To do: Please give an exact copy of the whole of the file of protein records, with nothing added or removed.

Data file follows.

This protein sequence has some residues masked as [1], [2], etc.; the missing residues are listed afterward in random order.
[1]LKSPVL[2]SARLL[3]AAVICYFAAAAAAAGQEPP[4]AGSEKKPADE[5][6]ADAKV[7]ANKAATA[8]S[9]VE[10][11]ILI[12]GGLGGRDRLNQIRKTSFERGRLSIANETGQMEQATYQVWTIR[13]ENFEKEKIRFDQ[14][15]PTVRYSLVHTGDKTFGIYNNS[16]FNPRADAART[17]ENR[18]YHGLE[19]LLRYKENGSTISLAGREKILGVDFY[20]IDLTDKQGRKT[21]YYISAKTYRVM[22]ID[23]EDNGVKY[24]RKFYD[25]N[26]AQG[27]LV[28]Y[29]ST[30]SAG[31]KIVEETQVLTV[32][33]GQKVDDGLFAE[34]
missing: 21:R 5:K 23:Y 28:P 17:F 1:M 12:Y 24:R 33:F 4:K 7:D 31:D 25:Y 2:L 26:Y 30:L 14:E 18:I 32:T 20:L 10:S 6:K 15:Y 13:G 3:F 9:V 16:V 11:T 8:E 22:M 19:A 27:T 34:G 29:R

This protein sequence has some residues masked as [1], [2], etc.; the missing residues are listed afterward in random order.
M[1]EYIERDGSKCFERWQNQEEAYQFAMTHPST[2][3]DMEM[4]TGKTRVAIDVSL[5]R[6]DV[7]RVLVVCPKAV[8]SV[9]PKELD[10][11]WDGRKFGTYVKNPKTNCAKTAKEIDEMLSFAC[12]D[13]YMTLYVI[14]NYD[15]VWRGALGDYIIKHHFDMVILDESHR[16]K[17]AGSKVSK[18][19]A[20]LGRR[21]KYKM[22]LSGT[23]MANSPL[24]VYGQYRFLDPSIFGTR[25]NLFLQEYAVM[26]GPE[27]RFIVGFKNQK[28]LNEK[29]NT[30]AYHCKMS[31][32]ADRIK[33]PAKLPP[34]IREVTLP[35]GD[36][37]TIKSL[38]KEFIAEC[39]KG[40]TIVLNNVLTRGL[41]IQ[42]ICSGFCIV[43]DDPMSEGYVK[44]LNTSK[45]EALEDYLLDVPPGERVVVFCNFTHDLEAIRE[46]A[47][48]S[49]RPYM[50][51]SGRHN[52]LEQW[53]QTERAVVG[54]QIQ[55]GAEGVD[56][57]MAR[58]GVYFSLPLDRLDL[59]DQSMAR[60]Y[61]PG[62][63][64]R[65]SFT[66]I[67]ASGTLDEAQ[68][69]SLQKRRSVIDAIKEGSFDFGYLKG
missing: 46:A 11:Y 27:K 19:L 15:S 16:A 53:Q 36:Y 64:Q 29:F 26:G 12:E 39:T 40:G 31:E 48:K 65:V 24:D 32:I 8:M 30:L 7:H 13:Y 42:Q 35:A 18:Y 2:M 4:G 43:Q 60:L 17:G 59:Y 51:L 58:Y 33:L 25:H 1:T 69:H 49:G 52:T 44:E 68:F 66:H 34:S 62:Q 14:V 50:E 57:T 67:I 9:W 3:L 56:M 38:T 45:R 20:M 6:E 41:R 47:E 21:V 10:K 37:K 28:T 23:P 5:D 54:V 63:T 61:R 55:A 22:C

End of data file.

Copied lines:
This protein sequence has some residues masked as [1], [2], etc.; the missing residues are listed afterward in random order.
[1]LKSPVL[2]SARLL[3]AAVICYFAAAAAAAGQEPP[4]AGSEKKPADE[5][6]ADAKV[7]ANKAATA[8]S[9]VE[10][11]ILI[12]GGLGGRDRLNQIRKTSFERGRLSIANETGQMEQATYQVWTIR[13]ENFEKEKIRFDQ[14][15]PTVRYSLVHTGDKTFGIYNNS[16]FNPRADAART[17]ENR[18]YHGLE[19]LLRYKENGSTISLAGREKILGVDFY[20]IDLTDKQGRKT[21]YYISAKTYRVM[22]ID[23]EDNGVKY[24]RKFYD[25]N[26]AQG[27]LV[28]Y[29]ST[30]SAG[31]KIVEETQVLTV[32][33]GQKVDDGLFAE[34]
missing: 21:R 5:K 23:Y 28:P 17:F 1:M 12:Y 24:R 33:F 4:K 7:D 31:D 25:Y 2:L 26:Y 30:L 14:E 18:I 32:T 20:L 10:S 6:K 15:Y 13:G 3:F 9:V 16:V 11:T 8:E 22:M 19:A 27:T 34:G 29:R

This protein sequence has some residues masked as [1], [2], etc.; the missing residues are listed afterward in random order.
M[1]EYIERDGSKCFERWQNQEEAYQFAMTHPST[2][3]DMEM[4]TGKTRVAIDVSL[5]R[6]DV[7]RVLVVCPKAV[8]SV[9]PKELD[10][11]WDGRKFGTYVKNPKTNCAKTAKEIDEMLSFAC[12]D[13]YMTLYVI[14]NYD[15]VWRGALGDYIIKHHFDMVILDESHR[16]K[17]AGSKVSK[18][19]A[20]LGRR[21]KYKM[22]LSGT[23]MANSPL[24]VYGQYRFLDPSIFGTR[25]NLFLQEYAVM[26]GPE[27]RFIVGFKNQK[28]LNEK[29]NT[30]AYHCKMS[31][32]ADRIK[33]PAKLPP[34]IREVTLP[35]GD[36][37]TIKSL[38]KEFIAEC[39]KG[40]TIVLNNVLTRGL[41]IQ[42]ICSGFCIV[43]DDPMSEGYVK[44]LNTSK[45]EALEDYLLDVPPGERVVVFCNFTHDLEAIRE[46]A[47][48]S[49]RPYM[50][51]SGRHN[52]LEQW[53]QTERAVVG[54]QIQ[55]GAEGVD[56][57]MAR[58]GVYFSLPLDRLDL[59]DQSMAR[60]Y[61]PG[62][63][64]R[65]SFT[66]I[67]ASGTLDEAQ[68][69]SLQKRRSVIDAIKEGSFDFGYLKG
missing: 46:A 11:Y 27:K 19:L 15:S 16:A 53:Q 36:Y 64:Q 29:F 26:G 12:E 39:T 40:G 31:E 48:K 65:V 24:D 32:I 8:M 30:L 7:H 13:Y 42:Q 35:A 18:Y 2:M 4:G 43:Q 60:L 17:G 59:Y 51:L 58:Y 33:L 25:H 1:T 69:H 49:G 52:T 44:E 68:F 66:H 34:S 62:Q 14:V 50:E 57:T 67:I 9:W 3:L 56:M 38:T 45:R 20:M 6:E 41:R 47:E 21:V 10:K 37:K 28:T 23:P 5:D 54:V 63:T 61:R 55:A 22:C